[6]  Denise Gottfredson et al. The Baltimore City Drug Court: 3-Year Self-Report Outcome Study, Evaluation Review, February 2005, at 42, 47, available at https://ccjs.umd.edu/sites/ccjs.umd.edu/files/pubs/Gottfredson2005.pdf.

[7] See id. at 52-58. The researchers urge caution in interpreting differentials between drug court and regular court outcomes unambiguously as true treatment effects because of differences in pretreatment characteristics.

[8] Id. at 61.

[9] See e.g., Center on Social Disparities in Health at the University of California at San Francisco and the Build Healthy Places Network, Making the Case for Linking Community Development and Health, 6 (2015), available at http://www.phi.org/resources/?resource=making-the-case-for-linking-community-development-and-health (“A large body of literature has linked different kinds of conditions in neighborhoods with health; these include physical conditions, the services available and social conditions”). Living in a disadvantaged neighborhood (i.e., a neighborhood with high rates of poverty, female-headed households, unemployment and public assistance recipients) has been found to have a positive relationship with drug use, regardless of individual-level socioeconomic status.  Causation, however, is unclear.  See Jason D. Boardman et al., Neighborhood Disadvantage, Stress, and Drug Use among Adults, 42 Journal of Health and Social Behavior 151 (2001).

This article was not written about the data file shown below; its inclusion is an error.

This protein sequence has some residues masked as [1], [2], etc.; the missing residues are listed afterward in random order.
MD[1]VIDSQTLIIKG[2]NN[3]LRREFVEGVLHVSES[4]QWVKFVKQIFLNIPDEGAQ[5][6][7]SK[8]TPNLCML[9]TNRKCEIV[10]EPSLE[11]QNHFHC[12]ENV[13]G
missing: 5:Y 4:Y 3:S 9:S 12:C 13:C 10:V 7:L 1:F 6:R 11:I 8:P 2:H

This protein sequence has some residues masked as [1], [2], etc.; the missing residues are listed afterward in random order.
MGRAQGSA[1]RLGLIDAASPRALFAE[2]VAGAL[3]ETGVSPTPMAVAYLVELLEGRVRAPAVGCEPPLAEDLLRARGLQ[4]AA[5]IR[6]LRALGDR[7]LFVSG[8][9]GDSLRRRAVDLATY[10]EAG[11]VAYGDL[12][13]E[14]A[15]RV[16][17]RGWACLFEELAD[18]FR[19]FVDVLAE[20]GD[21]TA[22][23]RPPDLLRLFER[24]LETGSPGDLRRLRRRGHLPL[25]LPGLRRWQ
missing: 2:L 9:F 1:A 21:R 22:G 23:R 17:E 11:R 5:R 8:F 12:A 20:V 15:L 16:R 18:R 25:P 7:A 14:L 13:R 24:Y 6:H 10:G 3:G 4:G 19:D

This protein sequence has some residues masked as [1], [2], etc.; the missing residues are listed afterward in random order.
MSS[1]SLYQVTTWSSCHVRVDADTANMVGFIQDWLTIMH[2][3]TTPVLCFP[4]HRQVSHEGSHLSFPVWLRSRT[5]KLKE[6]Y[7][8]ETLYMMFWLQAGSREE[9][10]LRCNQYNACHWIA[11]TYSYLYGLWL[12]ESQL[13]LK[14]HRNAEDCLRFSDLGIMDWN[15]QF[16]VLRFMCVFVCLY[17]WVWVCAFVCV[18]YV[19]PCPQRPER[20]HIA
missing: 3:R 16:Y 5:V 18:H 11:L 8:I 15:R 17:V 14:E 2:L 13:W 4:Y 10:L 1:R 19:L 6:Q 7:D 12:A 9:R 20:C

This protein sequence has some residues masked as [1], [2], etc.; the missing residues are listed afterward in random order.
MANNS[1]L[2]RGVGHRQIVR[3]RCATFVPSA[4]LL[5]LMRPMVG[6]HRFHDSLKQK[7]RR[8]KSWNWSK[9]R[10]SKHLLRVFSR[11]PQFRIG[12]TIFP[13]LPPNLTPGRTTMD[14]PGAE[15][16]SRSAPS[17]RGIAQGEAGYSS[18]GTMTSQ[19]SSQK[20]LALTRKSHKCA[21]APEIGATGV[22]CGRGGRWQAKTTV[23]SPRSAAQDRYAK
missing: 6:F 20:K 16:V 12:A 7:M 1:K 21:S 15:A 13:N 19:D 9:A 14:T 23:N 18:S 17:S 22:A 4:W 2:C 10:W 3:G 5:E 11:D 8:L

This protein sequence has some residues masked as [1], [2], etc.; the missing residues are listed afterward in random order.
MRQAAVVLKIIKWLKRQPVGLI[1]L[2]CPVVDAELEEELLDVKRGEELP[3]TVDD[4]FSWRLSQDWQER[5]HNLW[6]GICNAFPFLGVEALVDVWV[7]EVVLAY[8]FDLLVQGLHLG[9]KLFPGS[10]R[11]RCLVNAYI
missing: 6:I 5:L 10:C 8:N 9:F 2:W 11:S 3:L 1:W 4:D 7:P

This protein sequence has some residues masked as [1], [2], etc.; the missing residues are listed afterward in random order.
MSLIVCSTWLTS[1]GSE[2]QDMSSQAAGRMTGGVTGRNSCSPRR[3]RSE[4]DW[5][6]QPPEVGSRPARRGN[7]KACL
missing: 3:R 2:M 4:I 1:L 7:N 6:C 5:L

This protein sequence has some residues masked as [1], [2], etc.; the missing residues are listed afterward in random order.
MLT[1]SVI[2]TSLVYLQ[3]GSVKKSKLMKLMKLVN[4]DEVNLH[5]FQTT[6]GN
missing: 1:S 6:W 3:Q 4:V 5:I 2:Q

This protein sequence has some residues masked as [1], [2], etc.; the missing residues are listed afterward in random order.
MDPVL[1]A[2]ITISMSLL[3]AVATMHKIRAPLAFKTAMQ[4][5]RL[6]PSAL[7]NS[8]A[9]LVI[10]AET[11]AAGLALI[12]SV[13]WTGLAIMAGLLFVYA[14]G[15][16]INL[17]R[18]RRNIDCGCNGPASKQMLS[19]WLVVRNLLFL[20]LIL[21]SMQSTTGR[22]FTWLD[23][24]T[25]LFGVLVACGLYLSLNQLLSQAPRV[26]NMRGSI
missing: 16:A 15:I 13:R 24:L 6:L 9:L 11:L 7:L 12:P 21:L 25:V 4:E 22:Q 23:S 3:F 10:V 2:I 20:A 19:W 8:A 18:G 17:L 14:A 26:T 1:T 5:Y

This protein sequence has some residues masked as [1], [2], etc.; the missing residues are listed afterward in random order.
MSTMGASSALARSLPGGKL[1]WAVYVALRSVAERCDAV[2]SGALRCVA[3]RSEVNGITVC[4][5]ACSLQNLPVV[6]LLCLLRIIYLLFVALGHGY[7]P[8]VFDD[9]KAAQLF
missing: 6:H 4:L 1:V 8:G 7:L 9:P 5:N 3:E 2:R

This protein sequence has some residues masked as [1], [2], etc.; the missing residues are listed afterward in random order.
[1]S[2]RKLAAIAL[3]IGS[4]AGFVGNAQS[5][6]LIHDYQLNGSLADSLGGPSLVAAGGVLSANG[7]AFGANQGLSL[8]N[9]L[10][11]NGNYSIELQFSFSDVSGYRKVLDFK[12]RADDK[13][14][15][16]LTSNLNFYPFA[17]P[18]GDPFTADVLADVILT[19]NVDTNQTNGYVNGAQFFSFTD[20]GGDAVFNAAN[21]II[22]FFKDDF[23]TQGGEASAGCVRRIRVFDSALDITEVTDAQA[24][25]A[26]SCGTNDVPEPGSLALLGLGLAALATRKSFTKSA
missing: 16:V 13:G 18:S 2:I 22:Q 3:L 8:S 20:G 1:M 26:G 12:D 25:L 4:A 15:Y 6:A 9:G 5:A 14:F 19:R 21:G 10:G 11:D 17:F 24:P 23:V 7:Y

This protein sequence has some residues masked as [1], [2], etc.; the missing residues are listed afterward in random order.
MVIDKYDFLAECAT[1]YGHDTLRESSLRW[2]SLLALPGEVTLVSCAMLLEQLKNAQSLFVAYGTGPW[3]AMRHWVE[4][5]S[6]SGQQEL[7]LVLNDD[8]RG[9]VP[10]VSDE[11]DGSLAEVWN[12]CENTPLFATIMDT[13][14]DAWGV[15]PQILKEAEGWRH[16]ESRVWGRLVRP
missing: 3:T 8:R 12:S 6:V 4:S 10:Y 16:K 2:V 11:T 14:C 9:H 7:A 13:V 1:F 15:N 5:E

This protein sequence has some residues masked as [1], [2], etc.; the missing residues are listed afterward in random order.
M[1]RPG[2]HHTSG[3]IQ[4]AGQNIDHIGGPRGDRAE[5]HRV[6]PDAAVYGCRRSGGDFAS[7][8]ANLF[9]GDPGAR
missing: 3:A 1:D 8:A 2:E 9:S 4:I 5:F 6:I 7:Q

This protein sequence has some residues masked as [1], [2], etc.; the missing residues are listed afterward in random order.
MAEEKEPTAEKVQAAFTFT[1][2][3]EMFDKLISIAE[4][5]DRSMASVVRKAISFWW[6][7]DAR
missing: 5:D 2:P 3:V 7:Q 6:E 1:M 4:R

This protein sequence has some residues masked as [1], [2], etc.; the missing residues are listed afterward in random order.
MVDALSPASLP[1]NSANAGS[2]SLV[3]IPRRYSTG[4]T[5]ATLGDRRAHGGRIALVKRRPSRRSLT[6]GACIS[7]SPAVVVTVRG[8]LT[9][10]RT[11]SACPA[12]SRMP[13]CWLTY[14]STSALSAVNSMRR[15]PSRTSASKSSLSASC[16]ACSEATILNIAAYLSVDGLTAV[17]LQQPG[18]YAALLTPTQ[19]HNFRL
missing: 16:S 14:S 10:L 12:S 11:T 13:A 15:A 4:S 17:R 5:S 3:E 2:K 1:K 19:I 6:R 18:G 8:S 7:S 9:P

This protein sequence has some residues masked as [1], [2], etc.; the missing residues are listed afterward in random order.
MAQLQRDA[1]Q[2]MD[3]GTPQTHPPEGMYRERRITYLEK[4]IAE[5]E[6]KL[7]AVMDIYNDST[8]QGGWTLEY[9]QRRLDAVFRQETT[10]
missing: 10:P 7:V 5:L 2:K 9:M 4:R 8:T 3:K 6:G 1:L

[10] Ciska Wittouck et al., The Impact of Drug Treatment Courts on Recovery: A Systematic Review, The Scientific World Journal, at 1, 10 (2013), available at https://www.hindawi.com/journals/tswj/2013/493679/.

[11] Id.